So here’s the mother of all IPOs then, and it was coming a long way. The web was buzzing, today analysts of any couleur are commenting and reading through the fine print of Facebook’s registration statement (known as the S-1) in order to find valuable nuggets of information that they had not had before and myriads of bloggers and journalists drool over the new wave of young wealthy people in the Valley.
No mobile revenue
Whilst I’d love to join into this frenzy, I want to focus on one point in the S-1 that caught my eye, and which might pose some interesting challenges for the social networking giant going forward, namely the large abyss between mobile use of the site and revenues derived from it. You will likely have read about the huge amount of Facebook users regularly using the site from mobile devices. According to the company itself, 425m active users (out of a user base of 845m) accessed the site using mobile devices; that’s more than 50%. And yet, Facebook does not derive “any meaningful revenue” (quote from their S-1) from it.
Why (these) ads don’t work as well
This is, of course, because it – thus far – did not find a good way to display ads in their various guises to mobile users. The screen real estate is scarce and it would be easy to destroy the user experience by doing so. However, with that growth in usage, they may have to review this approach. The challenge is then to successfully marry user experience on a small(er) screen with revenue-generating activities. And, alas, the latter are so far mainly display ads of various sorts. How successful will those be? My guess is not very much. It is likely one reason why Facebook so far has shied away from using them: it might just destroy the user experience to an extent that its users would be seriously upset.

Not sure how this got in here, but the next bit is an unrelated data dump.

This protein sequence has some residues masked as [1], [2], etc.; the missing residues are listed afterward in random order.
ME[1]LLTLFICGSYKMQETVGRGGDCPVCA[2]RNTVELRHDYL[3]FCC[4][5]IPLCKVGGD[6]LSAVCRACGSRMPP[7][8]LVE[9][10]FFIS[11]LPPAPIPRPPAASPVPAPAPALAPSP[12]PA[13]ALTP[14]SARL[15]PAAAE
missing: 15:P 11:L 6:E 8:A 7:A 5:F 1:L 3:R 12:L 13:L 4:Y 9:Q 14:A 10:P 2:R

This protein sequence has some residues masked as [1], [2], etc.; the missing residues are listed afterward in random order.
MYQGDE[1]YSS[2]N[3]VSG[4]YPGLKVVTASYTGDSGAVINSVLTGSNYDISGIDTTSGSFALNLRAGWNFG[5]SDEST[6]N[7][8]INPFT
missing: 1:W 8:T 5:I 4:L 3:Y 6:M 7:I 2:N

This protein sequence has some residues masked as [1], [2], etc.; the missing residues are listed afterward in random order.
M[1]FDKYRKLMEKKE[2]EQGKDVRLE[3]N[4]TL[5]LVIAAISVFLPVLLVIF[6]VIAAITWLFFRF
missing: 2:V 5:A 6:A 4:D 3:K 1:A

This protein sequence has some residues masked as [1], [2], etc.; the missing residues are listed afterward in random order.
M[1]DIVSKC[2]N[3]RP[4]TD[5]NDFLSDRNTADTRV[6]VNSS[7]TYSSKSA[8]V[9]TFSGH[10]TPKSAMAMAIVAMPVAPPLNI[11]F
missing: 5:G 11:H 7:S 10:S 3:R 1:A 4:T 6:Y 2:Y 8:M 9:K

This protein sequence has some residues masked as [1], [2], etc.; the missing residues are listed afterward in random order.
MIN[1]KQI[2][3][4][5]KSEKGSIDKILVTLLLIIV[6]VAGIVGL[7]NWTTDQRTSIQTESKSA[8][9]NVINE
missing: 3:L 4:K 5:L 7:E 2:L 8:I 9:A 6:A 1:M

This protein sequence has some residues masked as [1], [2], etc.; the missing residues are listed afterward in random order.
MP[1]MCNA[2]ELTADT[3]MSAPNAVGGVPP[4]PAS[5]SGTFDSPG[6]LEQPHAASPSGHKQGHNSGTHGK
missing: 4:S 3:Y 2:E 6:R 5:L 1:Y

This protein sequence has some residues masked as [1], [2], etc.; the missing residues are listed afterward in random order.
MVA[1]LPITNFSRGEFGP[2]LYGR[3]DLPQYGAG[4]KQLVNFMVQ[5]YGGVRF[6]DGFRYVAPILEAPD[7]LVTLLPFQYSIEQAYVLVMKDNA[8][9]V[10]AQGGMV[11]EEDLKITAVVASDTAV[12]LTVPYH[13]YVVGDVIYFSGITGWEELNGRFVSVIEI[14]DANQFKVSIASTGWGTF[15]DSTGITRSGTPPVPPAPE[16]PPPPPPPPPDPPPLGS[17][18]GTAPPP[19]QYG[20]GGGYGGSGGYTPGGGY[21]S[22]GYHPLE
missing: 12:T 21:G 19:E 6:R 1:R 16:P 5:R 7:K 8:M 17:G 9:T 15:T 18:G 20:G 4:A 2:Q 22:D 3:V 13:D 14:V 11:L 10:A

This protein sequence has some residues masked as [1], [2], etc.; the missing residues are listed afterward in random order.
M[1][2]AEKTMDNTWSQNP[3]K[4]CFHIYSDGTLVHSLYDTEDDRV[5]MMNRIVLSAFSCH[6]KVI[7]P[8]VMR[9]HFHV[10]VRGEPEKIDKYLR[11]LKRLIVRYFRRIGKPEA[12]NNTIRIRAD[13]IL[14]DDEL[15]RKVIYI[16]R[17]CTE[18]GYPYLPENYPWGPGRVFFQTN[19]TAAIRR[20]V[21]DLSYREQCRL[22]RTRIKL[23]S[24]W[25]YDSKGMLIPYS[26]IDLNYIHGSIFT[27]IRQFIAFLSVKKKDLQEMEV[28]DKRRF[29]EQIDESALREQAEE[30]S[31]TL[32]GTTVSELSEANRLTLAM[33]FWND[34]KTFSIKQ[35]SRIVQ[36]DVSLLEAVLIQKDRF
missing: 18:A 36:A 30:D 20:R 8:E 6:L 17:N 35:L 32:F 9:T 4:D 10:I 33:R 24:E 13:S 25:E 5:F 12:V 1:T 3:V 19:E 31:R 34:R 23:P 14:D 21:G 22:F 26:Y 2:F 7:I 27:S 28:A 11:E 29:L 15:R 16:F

And yet, it is only the latest case of highlighting one of the common fallacies of migration from web to mobile (and I am not even saying they are wrong to move that way; their user growth and occuption of that space will likely counter-balance that; I think it was Accel’s Rich Wong who said that it is easier to find revenue streams once you have 100′s of millions of users than to find 100′s of millions of users with a (pre-)defined revenue stream). Nevertheless, none of us would watch a TV commercial showing you a static picture and someone reading something out from the off (this is exactly how TV advertising kicked off). We were not overly thrilled by early attempts of online advertising; they were merely an attempt to convert billboards and printed circulars to the digital realm. It was not until Google’s AdWords that online advertising really hit it off. So why would we now be content with a mere port from another form of media?
The Japanese way?
Japan has shown that there are other ways. Japan’s GREE reportedly records similar revenues from about 5% the user base than Facebook does. It does so mainly with virtual currencies and goods (and, yes, it has moved to a slightly different target market); users can customize their experiences within that social network by buying “stuff” to embellish their avatars, play, use, customize content, etc. Japan has always been something of the Galapagos Islands when it comes to mobile usage: what worked there didn’t often work elsewhere (anyone remember i-mode?). However, we are seeing a similar effect on smartphone applications: 65% of the top-grossing apps these days use some sort of “freemium” feature. This approach might be too late for Facebook now though. Its users would be up in arms would they start charging for features that users have come to see as free.
I am fairly confident that the good folks of Facebook are here to stay but I am still thrilled to see if, when and how they will begin to adapt. With all the very smart people in the company, we may just see the next wave of mobile monetization, and I wonder what it might be…